Clouds parted at Main Plaza on Friday as a sea of people in green flooded the courtyard in front of the San Fernando Cathedral in support of World Mental Health Day.
Bexar County hosted a resource fair at the plaza where staff and volunteers wearing green T-shirts handed out brochures and flyers to attendees, intending to educate people about mental illness and the negative stigmas attached to those who suffer from the conditions.
According to the National Alliance on Mental Illness, one of the groups with a booth at the resource fair, one in five adults, or about 43.7 million people, in the United States suffer from mental illness in a given year. Of those people, 41% received mental health services in the past year, however African Americans and Latinos used mental health services at about one-half the rate of their white counterparts. Those living with mental illness are at an increased risk of having chronic medical conditions, and adults living with serious mental illness, about one in 25 people, die about 25 years earlier than those without a mental illness.
San Antonio, “Military City USA,” is home to a significant number of military personnel, their families, and veterans. Each day, an estimated 18-22 veterans commit suicide, many of whom suffer from Post Traumatic Stress Disorder.
County Commissioner Tommy Calvert (Prect. 4) hopes to become more of an influential figure for those suffering from mental illness, especially for minorities who make up 76% of Bexar County.
“These problems are partially due to a lack of insurance coverage, a tendency to attribute mental health problems to religious beliefs, and a general lack of access to receptive and culturally compatible providers,” Calvert said.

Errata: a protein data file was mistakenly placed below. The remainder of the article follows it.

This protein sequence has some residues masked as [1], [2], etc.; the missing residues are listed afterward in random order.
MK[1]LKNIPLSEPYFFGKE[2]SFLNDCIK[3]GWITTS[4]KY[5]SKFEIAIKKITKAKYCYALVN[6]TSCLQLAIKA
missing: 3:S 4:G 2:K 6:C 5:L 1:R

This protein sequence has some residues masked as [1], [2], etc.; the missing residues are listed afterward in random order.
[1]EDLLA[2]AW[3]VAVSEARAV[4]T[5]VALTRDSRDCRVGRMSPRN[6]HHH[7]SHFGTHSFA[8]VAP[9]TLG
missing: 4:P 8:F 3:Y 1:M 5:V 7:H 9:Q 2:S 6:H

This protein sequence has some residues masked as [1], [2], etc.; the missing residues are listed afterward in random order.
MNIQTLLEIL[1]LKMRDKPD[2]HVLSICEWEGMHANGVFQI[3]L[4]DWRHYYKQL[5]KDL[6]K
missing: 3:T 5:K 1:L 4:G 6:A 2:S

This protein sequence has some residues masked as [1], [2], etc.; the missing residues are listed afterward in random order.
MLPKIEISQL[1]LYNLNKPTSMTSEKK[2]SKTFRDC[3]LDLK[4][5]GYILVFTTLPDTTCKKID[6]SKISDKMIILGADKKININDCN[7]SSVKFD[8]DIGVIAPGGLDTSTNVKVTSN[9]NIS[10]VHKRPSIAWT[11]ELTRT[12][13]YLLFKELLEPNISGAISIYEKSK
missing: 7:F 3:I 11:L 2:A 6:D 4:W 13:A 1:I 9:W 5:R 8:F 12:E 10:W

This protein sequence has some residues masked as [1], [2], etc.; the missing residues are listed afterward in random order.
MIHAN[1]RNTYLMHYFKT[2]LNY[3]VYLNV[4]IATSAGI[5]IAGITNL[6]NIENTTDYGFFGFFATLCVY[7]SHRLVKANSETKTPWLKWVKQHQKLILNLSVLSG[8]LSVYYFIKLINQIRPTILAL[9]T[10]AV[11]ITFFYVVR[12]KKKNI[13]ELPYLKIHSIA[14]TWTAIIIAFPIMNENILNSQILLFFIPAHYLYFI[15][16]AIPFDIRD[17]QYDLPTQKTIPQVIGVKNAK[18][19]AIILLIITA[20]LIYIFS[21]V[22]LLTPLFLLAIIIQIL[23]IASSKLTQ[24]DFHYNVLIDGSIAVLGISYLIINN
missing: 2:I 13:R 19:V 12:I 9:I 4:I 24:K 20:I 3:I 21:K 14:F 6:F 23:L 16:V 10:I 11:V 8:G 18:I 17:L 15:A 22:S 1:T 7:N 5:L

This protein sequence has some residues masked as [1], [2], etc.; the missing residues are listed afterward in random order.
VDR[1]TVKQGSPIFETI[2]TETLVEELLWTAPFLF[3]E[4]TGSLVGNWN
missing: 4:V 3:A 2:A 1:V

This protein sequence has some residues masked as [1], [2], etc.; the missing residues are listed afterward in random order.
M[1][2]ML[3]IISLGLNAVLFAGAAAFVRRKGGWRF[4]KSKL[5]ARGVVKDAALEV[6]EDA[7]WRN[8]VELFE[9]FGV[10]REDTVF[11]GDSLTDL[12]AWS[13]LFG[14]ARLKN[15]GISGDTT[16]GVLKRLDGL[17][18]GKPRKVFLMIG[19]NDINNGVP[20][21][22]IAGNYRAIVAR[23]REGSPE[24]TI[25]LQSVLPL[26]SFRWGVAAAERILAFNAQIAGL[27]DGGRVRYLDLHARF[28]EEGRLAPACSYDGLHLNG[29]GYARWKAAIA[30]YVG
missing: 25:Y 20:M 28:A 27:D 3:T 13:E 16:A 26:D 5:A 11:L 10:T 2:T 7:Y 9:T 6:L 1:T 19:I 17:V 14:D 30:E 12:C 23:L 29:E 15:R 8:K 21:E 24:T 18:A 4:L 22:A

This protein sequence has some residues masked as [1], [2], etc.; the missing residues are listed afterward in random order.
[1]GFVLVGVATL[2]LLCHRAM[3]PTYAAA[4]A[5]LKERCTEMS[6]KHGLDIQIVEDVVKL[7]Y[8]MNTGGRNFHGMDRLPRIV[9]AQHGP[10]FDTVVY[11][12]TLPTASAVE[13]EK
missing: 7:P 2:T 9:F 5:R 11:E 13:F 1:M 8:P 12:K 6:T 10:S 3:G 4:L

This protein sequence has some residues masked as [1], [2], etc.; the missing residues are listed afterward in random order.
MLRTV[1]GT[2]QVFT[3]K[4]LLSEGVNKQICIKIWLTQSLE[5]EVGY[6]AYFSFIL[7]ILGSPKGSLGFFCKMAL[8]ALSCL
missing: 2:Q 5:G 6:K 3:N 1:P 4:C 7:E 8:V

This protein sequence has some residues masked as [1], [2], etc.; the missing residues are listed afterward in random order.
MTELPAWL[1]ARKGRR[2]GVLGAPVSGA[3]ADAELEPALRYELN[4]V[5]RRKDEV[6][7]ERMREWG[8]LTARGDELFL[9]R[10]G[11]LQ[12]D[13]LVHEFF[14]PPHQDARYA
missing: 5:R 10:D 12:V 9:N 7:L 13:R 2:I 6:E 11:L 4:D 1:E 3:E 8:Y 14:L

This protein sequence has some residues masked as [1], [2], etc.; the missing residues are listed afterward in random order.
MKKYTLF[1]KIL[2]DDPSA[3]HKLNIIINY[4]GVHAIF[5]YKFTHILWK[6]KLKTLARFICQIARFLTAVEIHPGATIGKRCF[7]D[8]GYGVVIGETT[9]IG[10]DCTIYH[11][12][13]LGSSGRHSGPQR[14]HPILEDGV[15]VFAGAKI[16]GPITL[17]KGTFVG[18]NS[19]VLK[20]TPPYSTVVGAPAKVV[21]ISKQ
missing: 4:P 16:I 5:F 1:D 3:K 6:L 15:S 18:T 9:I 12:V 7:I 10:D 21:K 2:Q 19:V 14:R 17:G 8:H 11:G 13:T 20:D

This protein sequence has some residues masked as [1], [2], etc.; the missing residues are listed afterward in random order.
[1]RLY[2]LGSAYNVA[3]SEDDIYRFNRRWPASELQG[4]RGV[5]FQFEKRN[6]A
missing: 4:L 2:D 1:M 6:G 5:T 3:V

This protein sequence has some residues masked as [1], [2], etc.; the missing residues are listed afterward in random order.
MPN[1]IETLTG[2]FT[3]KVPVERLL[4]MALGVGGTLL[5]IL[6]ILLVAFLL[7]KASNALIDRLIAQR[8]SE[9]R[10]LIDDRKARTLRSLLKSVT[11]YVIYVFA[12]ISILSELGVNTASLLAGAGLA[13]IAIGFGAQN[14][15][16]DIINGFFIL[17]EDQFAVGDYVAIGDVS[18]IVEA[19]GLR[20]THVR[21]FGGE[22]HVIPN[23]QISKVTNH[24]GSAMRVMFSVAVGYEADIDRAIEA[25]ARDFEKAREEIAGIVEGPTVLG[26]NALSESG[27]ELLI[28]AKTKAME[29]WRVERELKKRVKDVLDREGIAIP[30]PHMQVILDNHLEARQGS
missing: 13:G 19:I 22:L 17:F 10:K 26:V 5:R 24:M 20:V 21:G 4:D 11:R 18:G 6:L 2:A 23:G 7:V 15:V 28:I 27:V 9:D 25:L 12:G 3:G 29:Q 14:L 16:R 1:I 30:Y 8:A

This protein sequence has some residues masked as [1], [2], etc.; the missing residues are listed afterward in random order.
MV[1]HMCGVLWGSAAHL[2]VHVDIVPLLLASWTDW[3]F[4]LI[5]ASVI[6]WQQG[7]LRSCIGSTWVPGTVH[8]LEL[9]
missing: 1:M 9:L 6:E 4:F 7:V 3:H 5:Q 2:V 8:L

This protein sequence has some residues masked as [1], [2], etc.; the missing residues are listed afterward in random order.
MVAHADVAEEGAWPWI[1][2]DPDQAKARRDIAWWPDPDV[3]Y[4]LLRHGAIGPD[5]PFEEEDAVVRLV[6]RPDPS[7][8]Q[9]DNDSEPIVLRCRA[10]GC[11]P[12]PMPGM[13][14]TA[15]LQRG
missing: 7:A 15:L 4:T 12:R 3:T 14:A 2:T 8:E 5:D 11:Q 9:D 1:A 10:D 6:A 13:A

Many people who suffer from mental illness are ashamed of their condition, which keeps them from reaching out for help. World Mental Health Day aims to reduce the shame behind mental illness, and instead treat it as any other disease like diabetes or cancer.
“(Negative stigmas) create discrimination in jobs, education, housing, and even medical care,” Calvert said, adding that those with mental health problems are one of the most socially excluded groups.
In May, Bexar County purchased 51.5 acres of land adjacent to Randolph Air Force Base for $3.4 million. Calvert plans to open a mental health facility on that plot of land at 1604 and Rocket Lane.
“Many of the current mental health centers are at capacity with the amount of patients they can see on a daily basis,” he said.
Mental illness can affect anyone. The middle school student cutting his or her wrists, the high school student battling social anxiety, the depressed college student fighting to wake up in the morning to make it to class, or the veteran who spent years in combat and now suffers from PTSD.
“We need to let people know who are suffering with mental illness that they are not alone,” Sen. Jose Menendez said.
Menendez stressed that like those with physical ailments, people suffering from mental illness should be addressed with compassion, not a blind eye.
“We need to be taking out in the open about this issue,” he said. “We don’t need to be whispering about it.”
According to Menendez, nearly one million children have experienced mental health issues in Texas.
“I truly believe that how we choose to address this problem is how we will be judged by our next generation,” he said.
Now is the time to reach out to community resources including Nix Health, the Health Collaborative, Clarity Child Guidance Center, San Antonio Behavioral Healthcare Hospital, the Center for Health Care Services, Laurel Ridge Treatment Center and Methodist Healthcare Ministries of South Texas, Inc.
*Top image: Attendees held green flags above their head in support of remembering those who suffer from mental illness. Photo by Joan Vinson.